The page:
Now and in the coming months, members of the Canadian Forces will be returning from military service in Afghanistan in significant numbers. Many of them, Reservists, will be returning to civilian work. We all owe these soldiers a debt of gratitude for their service. Employers specifically owe them a number of legal obligations, under Employment/Labour Standards legislation in various jurisdictions.
Most reservists are people who have civilian jobs but serve in the military on a part-time basis in the Army Reserve, Naval Reserve, Air Reserve, Health Services Reserve, Special Operations Reserve or Reserve Legal Services. All military service in Canada, both Regular and Reserve, is voluntary. Members of the Reserve Force may volunteer to go on deployment in either Canada or abroad. They may only be called up for non-voluntary service in times of national emergency, as defined in the National Defence Act and in the emergency legislation of the Government of Canada. An emergency is defined by the National Defence Act as “an insurrection, riot, invasion, armed conflict or war, real or apprehended.”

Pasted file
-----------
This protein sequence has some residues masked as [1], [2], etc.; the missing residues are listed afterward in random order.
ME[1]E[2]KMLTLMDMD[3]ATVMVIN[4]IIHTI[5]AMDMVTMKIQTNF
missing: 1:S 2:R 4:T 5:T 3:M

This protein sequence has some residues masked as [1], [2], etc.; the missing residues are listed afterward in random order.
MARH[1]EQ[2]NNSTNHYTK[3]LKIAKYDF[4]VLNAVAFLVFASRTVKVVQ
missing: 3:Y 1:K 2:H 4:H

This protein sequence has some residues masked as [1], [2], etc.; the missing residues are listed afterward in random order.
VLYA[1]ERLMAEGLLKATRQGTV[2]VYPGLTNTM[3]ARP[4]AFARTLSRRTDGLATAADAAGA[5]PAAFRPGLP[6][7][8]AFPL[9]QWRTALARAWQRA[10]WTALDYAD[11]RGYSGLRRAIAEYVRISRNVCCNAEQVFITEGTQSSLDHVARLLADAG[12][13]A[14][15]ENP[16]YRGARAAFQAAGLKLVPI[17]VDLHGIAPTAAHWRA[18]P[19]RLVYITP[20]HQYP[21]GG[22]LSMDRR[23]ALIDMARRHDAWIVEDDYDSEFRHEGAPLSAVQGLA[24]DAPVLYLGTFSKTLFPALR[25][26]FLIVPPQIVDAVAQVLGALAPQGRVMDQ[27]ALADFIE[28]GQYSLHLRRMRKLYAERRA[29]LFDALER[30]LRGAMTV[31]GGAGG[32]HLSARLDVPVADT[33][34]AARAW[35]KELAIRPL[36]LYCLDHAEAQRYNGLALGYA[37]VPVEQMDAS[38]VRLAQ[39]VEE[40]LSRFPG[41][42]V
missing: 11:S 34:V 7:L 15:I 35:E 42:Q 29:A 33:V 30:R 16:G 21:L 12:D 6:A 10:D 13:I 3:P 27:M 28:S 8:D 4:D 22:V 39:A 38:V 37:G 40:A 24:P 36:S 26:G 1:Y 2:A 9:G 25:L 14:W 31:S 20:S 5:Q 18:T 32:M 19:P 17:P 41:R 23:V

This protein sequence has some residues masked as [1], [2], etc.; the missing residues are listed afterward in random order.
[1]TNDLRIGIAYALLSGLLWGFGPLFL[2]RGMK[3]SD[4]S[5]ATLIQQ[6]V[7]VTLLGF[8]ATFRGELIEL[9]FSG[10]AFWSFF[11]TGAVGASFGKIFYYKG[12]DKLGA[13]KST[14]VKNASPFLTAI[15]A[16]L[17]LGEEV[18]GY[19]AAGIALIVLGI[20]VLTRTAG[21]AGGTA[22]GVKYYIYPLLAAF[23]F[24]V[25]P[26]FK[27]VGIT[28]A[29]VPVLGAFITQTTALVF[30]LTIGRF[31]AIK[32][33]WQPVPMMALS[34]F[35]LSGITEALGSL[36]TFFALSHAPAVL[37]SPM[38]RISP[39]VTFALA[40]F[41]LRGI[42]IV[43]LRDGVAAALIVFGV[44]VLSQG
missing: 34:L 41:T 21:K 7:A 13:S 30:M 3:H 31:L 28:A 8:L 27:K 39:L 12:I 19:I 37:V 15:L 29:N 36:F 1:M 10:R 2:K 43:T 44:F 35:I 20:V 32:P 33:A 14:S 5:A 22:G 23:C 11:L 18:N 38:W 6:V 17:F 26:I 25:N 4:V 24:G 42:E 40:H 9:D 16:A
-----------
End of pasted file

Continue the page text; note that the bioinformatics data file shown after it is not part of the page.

The Federal Government, federally regulated employers, companies and organizations in Yukon Territory, and all ten provincial governments must give their reservist employees’ unpaid time off to attend military deployment on missions either in Canada or internationally and for military training. Other territories are currently considering legislation to introduce military leave under Employment/Labour Standards legislation.
For more, read my latest Slaw blog post.
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